The court convicts the couple of assaulting a Muslim father in Canada
Two men who, after they violently assaulted a Muslim father returning from an outing with his family, were found guilty by a court that refused to recognize the assault as an anti-Muslim hate crime in a statement made public on Tuesday.
Muhammad Abu Marzouk, 39, and his family — his wife and daughters, ages four and six — were in their car and were about to drive home from a picnic near a community center in Mississauga, outside of Toronto, when two men were walking by. By outrageously shouted along with the “terrorists”.
The husband started kicking the car. Marzouk came down and was attacked. His wife, Diana Attar, begged them to stop, then spotted a police car and ran towards her for help. When she returned, her husband was lying on the ground, bleeding profusely from his ear.
Marzouk was taken to a trauma center in Toronto where he was rushed into surgery after suffering a cerebral hemorrhage and multiple patellar fractures.
The unprovoked attack left the father of two children with 10-15 skull fractures. Police initially framed the incident as a result of road rage, but after further investigation late Tuesday, authorities changed the incident to a hate crime.
During the attack, men were heard cursing and swearing at Arabs. Apparently, after taking those words into account, Supreme Court Justice Fletcher Dawson called the attack “anti-Arab, not anti-Muslim.”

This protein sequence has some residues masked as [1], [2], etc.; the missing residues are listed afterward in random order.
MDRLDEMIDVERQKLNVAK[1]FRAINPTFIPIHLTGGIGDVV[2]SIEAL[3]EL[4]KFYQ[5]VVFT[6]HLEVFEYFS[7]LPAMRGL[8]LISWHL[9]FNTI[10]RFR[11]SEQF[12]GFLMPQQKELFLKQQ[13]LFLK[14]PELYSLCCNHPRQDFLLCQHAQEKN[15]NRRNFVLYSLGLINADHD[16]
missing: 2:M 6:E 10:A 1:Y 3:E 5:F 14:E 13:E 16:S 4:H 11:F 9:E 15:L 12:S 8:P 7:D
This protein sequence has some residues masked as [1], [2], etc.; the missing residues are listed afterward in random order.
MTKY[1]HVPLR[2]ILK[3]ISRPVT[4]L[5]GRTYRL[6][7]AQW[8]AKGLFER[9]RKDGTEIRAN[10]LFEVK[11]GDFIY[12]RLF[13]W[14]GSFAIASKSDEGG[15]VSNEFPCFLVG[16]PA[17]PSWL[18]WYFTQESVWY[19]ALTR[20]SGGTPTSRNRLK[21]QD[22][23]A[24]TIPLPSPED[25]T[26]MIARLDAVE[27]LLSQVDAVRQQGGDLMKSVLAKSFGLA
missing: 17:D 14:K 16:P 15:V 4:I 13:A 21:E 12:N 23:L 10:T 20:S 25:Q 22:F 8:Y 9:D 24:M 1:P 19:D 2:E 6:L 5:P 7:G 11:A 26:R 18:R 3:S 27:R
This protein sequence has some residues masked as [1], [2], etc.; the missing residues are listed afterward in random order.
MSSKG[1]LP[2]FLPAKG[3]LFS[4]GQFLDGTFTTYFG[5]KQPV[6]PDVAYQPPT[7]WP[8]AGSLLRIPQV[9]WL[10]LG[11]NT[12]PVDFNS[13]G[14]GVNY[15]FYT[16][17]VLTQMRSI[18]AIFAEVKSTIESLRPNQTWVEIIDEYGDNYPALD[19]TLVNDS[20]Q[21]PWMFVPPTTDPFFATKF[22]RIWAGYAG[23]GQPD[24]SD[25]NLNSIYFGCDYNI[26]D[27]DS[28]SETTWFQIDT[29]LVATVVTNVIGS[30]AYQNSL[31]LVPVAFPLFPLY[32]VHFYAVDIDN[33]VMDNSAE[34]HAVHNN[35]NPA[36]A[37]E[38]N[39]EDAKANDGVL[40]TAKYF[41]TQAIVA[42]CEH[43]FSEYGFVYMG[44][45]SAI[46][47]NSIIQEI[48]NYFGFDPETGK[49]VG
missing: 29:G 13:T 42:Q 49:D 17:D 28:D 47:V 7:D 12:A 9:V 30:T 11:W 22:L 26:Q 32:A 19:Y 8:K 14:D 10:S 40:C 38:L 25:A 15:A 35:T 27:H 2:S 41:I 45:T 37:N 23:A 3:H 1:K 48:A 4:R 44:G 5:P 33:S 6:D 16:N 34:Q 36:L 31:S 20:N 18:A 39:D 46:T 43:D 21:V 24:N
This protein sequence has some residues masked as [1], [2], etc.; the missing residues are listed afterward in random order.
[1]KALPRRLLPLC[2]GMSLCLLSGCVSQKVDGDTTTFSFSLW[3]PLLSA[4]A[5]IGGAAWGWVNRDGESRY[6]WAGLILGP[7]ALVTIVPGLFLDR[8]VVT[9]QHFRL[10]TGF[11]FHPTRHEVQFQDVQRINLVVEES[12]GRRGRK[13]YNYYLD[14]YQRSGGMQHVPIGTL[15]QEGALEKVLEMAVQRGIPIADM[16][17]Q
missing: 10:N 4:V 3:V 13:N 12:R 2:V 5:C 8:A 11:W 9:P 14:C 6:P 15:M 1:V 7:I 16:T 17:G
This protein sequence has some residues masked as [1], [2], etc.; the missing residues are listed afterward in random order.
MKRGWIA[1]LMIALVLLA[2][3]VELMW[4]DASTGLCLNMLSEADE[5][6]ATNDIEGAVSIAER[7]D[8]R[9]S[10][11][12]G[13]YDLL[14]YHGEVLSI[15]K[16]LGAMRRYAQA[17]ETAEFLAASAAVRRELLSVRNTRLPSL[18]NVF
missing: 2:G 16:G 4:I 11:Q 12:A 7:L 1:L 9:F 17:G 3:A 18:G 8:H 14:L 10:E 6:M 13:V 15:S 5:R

Al-Attar described the fierce attack as “the dark side of humanity, the side that we would not wish on anyone.”
An official with the National Council of Canadian Muslims said in a statement that the family faced emotional, physical and financial hardship as a result of the attack and Canada should do more to help the victims.
“We need to change this pattern of neglect and suffering for survivors of such attacks,” said NCCM Chief of Operations Dr. Nadia Hassan. “These survivors deserve help, but as a country we haven’t done enough.”
The National Council for Childhood and Motherhood has called for the establishment of a national support fund for victims of hate crimes by the federal government.
The sentencing hearing for the two men, who are brothers, will begin on March 31.